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Studies Find Younger Generations—Particularly Women—to Be More Assertive About Salaries

S.J. Steinhardt
Published Date:
Nov 30, 2022

women gender-board

Much has been discovered about how millennials and Generation Z have been changing the workplace. Now, there is another element: These workers—particularly women—are more likely to ask for and expect salary and cost-of-living increases than previous generations, according to Fast Company, relying in part on a recent survey by HR firm RandstadRandstad  surveyed 7,000 people across the United States, the United Kingdom, Australia, Germany and the Netherlands.

The survey found that 55 percent of Gen Z-ers and millennials expect government or employer assistance to help cope with increasing costs. By contrast, only 43 percent of Generation X and baby boomers agreed. According to a Randstad press release, half of the baby boomers asserted their own responsibility for managing the increasing cost of living, compared to one-third of those under 35. Two-thirds of Gen Z workers have received or expect to receive additional assistance from their employer, but only 24 percent of boomers said the same.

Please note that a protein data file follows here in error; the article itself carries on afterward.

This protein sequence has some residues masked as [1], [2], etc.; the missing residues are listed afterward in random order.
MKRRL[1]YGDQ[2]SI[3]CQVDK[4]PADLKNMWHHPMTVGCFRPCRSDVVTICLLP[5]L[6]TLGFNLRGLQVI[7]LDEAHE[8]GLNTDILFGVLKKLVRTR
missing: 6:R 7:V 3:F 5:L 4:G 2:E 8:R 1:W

Fast Company reported that younger women, in particular, are becoming more assertive in the workplace, quoting Alexis Krivkovich, the author of  McKinsey’s 2022 Women in the Workplace Study, who said, "Women under 30 are more ambitious than ever and raising the bar on their expectations from their employer.” She added that at least 66 percent of them have aspirations to become senior executives, and more than half reported that advancing in their careers has become more important to them since the COVID-19 pandemic began.

Mikaela Kiner, founder and CEO of Seattle HR consulting firm Reverb told Fast Company that three-quarters of the firm's 76-person workforce is either female or nonbinary, adding that everyone of them negotiated when offered the job. “You present yourself as better informed and valuing yourself more when you negotiate,” she said.